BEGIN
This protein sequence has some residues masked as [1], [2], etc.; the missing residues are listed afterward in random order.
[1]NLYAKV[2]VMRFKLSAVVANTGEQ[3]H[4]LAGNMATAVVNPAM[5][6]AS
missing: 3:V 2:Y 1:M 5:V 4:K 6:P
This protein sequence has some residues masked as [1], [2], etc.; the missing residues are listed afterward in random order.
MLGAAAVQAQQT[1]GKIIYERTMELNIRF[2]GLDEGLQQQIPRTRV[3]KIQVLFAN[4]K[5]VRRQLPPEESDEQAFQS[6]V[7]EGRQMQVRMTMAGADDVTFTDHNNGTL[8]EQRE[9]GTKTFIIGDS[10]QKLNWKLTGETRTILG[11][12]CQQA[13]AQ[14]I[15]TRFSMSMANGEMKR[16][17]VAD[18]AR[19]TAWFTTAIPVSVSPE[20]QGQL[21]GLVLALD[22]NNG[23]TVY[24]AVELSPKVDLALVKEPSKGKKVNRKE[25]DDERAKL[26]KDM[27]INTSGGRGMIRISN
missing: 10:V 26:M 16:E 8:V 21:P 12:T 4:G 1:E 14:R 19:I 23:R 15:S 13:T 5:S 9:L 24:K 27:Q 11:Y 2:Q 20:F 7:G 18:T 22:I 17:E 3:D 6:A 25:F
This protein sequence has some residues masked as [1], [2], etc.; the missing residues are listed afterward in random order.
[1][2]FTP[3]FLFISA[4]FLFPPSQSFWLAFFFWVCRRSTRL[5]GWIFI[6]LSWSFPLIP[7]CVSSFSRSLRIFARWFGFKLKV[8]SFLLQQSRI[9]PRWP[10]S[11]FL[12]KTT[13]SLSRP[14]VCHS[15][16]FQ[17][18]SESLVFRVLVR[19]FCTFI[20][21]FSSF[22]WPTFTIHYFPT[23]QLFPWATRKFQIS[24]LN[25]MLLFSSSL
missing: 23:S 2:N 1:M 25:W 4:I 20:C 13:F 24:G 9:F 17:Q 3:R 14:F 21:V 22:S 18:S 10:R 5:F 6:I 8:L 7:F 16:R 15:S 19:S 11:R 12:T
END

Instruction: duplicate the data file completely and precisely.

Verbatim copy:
This protein sequence has some residues masked as [1], [2], etc.; the missing residues are listed afterward in random order.
[1]NLYAKV[2]VMRFKLSAVVANTGEQ[3]H[4]LAGNMATAVVNPAM[5][6]AS
missing: 3:V 2:Y 1:M 5:V 4:K 6:P
This protein sequence has some residues masked as [1], [2], etc.; the missing residues are listed afterward in random order.
MLGAAAVQAQQT[1]GKIIYERTMELNIRF[2]GLDEGLQQQIPRTRV[3]KIQVLFAN[4]K[5]VRRQLPPEESDEQAFQS[6]V[7]EGRQMQVRMTMAGADDVTFTDHNNGTL[8]EQRE[9]GTKTFIIGDS[10]QKLNWKLTGETRTILG[11][12]CQQA[13]AQ[14]I[15]TRFSMSMANGEMKR[16][17]VAD[18]AR[19]TAWFTTAIPVSVSPE[20]QGQL[21]GLVLALD[22]NNG[23]TVY[24]AVELSPKVDLALVKEPSKGKKVNRKE[25]DDERAKL[26]KDM[27]INTSGGRGMIRISN
missing: 10:V 26:M 16:E 8:V 21:P 12:T 4:G 1:E 14:R 19:I 23:R 15:S 13:T 5:S 9:L 24:K 27:Q 11:Y 2:Q 20:F 7:G 18:T 22:I 17:E 3:D 6:A 25:F
This protein sequence has some residues masked as [1], [2], etc.; the missing residues are listed afterward in random order.
[1][2]FTP[3]FLFISA[4]FLFPPSQSFWLAFFFWVCRRSTRL[5]GWIFI[6]LSWSFPLIP[7]CVSSFSRSLRIFARWFGFKLKV[8]SFLLQQSRI[9]PRWP[10]S[11]FL[12]KTT[13]SLSRP[14]VCHS[15][16]FQ[17][18]SESLVFRVLVR[19]FCTFI[20][21]FSSF[22]WPTFTIHYFPT[23]QLFPWATRKFQIS[24]LN[25]MLLFSSSL
missing: 23:S 2:N 1:M 25:W 4:I 20:C 13:F 24:G 9:F 17:Q 3:R 14:F 21:V 22:S 18:S 10:R 5:F 6:I 8:L 7:F 16:R 15:S 19:S 11:R 12:T